Some prerequisites must be considered regarding the insurance: The co-insured person
Detailed information from the Federal Ministry of Health can be found here on the Familien-Wegweiser website (in German only) of the Federal Ministry for Family Affairs, Senior Citizens, Women, and Youth.
The German-Turkish Social Security Agreement includes a number of special provisions. For example, family members of Turkish citizens who are statutorily insured in Germany may be included in the family insurance policy, even if they reside in Turkey. The statutory health insurance providers can provide information in this regard.
One interesting read on the topic is the report of the Wissenschaftlicher Dienst (Scientific Service) of the German Bundestag entitled ‘Fragen zum Deutsch-türkischen Sozialversicherungsabkommen’ (‘Questions regarding the German-Turkish Social Security Agreement’), January 2018 (in German only).
Artists’ social security fund (Künstlersozialversicherung) – insurance through the artists’ social security fund for self-employed artists and publicists
A special social security system, the artists’ social security fund, has been established for artists and publicists in Germany. Since January 1, 1983, this system has enabled freelance artists and publicists to access social security benefits by allowing them to pay only approximately half of their social security contributions, just like employees. The legal basis for this is the Artists’ Social Security Act (Künstlersozialversicherungsgesetz (KSVG)).
Artists and publicists from Turkey who live in Germany permanently, as well as German artists and publicists, can be insured through the Artists’ social security fund. This includes pension and health insurance but not unemployment or accident insurance. The latter two must be taken out privately if desired.
For the purposes of the KSVG, an artist is anyone who creates, performs, or teaches music, or the performing or visual arts. This also includes designers and instructors in the field of design, for example. For the purposes of the KSVG, a publicist is anyone who works as a writer or journalist or who engages in a similar publicist activity or teaches journalism. The catalog of artists provided by the KSK (German language) gives an overview of the activities covered by the KSVG – such as solo entertainers, photojournalists, game designers, editors, music teachers, make-up artists, voice-over artists, etc. Decisions concerning many activities are made individually on the basis of the job description.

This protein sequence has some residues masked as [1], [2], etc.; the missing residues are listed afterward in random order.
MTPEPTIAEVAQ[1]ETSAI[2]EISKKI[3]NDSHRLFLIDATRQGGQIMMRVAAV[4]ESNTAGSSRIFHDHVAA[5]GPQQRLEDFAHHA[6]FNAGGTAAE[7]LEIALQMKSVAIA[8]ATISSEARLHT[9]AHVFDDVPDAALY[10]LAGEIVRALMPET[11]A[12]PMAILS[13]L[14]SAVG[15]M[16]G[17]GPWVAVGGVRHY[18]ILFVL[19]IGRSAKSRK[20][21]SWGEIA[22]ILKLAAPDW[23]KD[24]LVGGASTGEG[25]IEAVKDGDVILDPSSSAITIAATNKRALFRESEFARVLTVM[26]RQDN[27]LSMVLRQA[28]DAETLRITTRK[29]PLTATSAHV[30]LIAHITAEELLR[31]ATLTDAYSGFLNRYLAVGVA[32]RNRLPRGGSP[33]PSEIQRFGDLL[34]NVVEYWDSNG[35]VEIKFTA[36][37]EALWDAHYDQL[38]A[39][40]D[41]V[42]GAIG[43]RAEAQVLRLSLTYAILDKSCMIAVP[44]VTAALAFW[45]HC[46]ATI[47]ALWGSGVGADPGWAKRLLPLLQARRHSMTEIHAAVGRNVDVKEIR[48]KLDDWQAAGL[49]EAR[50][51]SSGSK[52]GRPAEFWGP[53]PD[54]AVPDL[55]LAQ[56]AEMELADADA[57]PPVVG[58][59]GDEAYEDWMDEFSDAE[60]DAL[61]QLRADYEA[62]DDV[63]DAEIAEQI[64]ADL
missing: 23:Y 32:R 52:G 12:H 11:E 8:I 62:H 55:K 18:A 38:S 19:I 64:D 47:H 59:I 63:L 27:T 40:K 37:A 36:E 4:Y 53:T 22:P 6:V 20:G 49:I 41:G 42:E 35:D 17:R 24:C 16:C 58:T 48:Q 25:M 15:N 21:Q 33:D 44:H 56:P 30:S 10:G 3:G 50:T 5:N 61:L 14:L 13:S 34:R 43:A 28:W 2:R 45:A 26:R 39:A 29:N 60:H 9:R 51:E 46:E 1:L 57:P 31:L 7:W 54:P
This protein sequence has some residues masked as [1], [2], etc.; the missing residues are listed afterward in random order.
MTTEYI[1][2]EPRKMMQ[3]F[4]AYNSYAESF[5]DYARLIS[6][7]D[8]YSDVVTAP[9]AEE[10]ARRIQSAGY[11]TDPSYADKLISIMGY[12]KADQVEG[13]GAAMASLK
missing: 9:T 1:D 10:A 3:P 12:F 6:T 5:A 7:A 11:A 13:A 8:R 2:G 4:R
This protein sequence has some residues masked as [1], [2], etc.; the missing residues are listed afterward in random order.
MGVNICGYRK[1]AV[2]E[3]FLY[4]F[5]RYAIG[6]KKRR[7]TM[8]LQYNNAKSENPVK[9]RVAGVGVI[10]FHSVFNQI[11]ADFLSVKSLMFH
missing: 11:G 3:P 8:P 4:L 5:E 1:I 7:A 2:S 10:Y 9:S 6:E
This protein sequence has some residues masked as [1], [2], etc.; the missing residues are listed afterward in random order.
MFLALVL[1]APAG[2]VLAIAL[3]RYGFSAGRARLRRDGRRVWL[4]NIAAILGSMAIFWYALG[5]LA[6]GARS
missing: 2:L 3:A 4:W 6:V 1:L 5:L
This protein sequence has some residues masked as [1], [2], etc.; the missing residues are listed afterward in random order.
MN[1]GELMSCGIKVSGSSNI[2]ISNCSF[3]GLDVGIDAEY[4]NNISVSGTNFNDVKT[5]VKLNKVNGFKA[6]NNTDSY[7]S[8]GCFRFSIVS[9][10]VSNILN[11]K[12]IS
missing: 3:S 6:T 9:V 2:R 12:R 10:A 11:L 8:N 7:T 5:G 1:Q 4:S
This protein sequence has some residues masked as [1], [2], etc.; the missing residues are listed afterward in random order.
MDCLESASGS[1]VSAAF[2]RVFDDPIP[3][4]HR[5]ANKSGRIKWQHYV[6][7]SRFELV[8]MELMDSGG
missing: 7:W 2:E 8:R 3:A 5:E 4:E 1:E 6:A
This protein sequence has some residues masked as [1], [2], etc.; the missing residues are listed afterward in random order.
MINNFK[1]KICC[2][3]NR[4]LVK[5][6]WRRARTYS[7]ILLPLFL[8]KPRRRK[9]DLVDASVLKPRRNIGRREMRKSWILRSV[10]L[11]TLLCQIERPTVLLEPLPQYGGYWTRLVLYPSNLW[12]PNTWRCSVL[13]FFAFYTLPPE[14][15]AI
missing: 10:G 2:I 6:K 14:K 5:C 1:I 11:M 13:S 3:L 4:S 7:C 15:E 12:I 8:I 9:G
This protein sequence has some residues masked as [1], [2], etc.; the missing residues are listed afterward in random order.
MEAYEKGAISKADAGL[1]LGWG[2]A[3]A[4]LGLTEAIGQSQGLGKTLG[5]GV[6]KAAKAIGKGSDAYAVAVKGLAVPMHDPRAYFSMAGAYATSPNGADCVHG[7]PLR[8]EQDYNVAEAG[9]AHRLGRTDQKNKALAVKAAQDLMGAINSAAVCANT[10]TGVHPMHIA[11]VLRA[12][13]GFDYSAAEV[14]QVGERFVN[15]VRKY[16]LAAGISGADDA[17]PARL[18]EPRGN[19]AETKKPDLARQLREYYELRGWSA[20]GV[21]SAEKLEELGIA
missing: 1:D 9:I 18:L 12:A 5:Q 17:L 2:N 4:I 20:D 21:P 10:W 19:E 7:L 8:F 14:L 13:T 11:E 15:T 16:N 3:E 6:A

The prerequisite for acceptance into the KSK is that an artistic or publicistic activity is carried out commercially and not just temporarily. The income is estimated for the respective following year and used as the basis for calculating health insurance, pension insurance, and long-term care insurance contributions. The minimum annual income threshold is 3,900 euros.
There are special regulations for new applicants, which are explained here.
A questionnaire is available on the website that can be used to apply for acceptance into the KSK. In order to apply, you will need to complete the form and send it to the KSK. The average processing time is two to three months or longer in some cases; the earliest possible start of insurance coverage is the date of first contact with the KSK.